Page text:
"¿Quieressalentuspatatas?"

Translation:Do you want salt on your potatoes?

7 months ago

18 Comments


https://www.duolingo.com/NavarroPec

We normally say papas not patatas

6 months ago

https://www.duolingo.com/FerEtayoRguez
FerEtayoRguez
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It's a regional thing, but I agree papas is more widespread.

6 months ago

https://www.duolingo.com/AnthonyAur2

That's what i was going to ask about

6 months ago

https://www.duolingo.com/2mhnkzrc
2mhnkzrc
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"Type what you hear" dead silence I would like to report this, but it's a bit beyond the audio not sounding correct.

7 months ago

https://www.duolingo.com/BigManTheo

Obviously the solution is to leave it blank. :P

6 months ago

https://www.duolingo.com/Benjamin9274

Why is this Latin American Spanish course getting Spain Spanish thrown in?

6 months ago

https://www.duolingo.com/notters

What this latin american spanish course which uses a Spanish flag?

5 months ago

https://www.duolingo.com/ohdang_m4tt94
ohdang_m4tt94Plus
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And yet the Duolingo Portuguese course only has Brazilian Portuguese sigh

5 months ago

https://www.duolingo.com/Roy685800
Roy685800
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Because there are some of we Europeans also learning Spanish

5 months ago

https://www.duolingo.com/maranpalmig12

Hahahaha I'm spanish native speaker and im doing this for the xp points and its so funny to read the comments, feel free to ask me anything if this allows it

4 months ago

https://www.duolingo.com/Dusk779496

I have a question:

In a question I had before it says "I don't have a fork."

I translated it to "No tengo tenedor." and it was correct. Why is "un" not needed here?

Also another..

How do you know when to use reflexive verbs? I understand that reflexive verbs like "me ducho" or "me siento" translate weirdly if it's direct (especially the "me siento" which directly translates to "I feel myself", doesn't it?) so there really isn't an indicator I know to determine how reflexive verbs are used...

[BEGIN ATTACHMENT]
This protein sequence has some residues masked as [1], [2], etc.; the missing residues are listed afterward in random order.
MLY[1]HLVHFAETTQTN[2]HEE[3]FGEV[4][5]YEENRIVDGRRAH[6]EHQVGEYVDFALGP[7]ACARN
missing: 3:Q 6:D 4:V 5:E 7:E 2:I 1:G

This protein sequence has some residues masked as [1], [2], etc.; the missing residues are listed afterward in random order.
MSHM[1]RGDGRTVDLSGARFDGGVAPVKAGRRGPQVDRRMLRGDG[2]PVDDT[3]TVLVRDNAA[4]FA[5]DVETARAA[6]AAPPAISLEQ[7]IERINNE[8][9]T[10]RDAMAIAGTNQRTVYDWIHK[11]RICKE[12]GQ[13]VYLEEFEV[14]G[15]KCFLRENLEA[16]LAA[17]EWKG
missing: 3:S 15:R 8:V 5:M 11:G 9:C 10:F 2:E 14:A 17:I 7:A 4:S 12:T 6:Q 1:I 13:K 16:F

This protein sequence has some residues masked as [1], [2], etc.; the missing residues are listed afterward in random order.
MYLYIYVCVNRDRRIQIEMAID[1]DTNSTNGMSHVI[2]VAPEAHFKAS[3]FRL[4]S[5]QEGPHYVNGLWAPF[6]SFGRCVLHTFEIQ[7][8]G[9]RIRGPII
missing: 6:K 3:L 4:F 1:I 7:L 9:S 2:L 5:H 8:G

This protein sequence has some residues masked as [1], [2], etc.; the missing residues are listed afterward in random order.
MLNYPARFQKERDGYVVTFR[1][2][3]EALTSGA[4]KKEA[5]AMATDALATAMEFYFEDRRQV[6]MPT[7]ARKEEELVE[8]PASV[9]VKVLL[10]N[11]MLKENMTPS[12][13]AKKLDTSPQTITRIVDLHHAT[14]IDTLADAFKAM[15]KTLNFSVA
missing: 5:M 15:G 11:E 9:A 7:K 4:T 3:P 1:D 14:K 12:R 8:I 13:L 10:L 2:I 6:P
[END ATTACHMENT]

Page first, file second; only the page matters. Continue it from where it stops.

2 months ago

https://www.duolingo.com/Anne54026

When I signed up for this it said nothing about being Latin American Spanish. I wondered why 'papa' had suddenly become 'patata'. Nothing against Latin America but I want European Spanish

3 months ago

https://www.duolingo.com/Amber978529

I normally say papas

1 month ago

https://www.duolingo.com/MazzyStar4
MazzyStar4
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patatas = Sweet potatoes. 80% of the TV novelas(soap operas), movies, audio books on Spanish-language stations are dubbed in Latin Amer.(Mex. Span., in use since the 16th Century! Hallelujah!) as the "lingua franca". P.S. Potatoes are indigenous to South America and according to my Dad(" papá" in ES), it should be "papa" unless you want to sound like a stuffy, snobby and stuck-up Spaniard who BELIEVES he is the "creme of the crop" of ALL the Spanish-speaking countries.

3 weeks ago

https://www.duolingo.com/Amanda862298

"your" not an option.. Had to pick "you" and it was marked wrong

5 months ago

https://www.duolingo.com/NateGalleg1

I had the same problem

4 months ago

https://www.duolingo.com/Apredba
Apredba
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Hay algun españok?

3 months ago

https://www.duolingo.com/Apredba
Apredba
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Español*

3 months ago
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